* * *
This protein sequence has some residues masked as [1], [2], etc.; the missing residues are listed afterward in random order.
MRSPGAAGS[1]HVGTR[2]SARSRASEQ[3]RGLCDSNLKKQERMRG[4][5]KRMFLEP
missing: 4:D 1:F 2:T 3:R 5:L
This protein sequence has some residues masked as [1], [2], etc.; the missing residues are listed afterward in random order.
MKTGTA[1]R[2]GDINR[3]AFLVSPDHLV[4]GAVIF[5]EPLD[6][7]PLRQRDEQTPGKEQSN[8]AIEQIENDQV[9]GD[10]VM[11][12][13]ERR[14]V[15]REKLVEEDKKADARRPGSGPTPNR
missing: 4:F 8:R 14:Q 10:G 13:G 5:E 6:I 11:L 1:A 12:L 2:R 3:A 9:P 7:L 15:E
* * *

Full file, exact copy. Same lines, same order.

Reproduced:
This protein sequence has some residues masked as [1], [2], etc.; the missing residues are listed afterward in random order.
MRSPGAAGS[1]HVGTR[2]SARSRASEQ[3]RGLCDSNLKKQERMRG[4][5]KRMFLEP
missing: 4:D 1:F 2:T 3:R 5:L
This protein sequence has some residues masked as [1], [2], etc.; the missing residues are listed afterward in random order.
MKTGTA[1]R[2]GDINR[3]AFLVSPDHLV[4]GAVIF[5]EPLD[6][7]PLRQRDEQTPGKEQSN[8]AIEQIENDQV[9]GD[10]VM[11][12][13]ERR[14]V[15]REKLVEEDKKADARRPGSGPTPNR
missing: 4:F 8:R 14:Q 10:G 13:G 5:E 6:I 11:L 1:A 12:L 2:R 3:A 9:P 7:L 15:E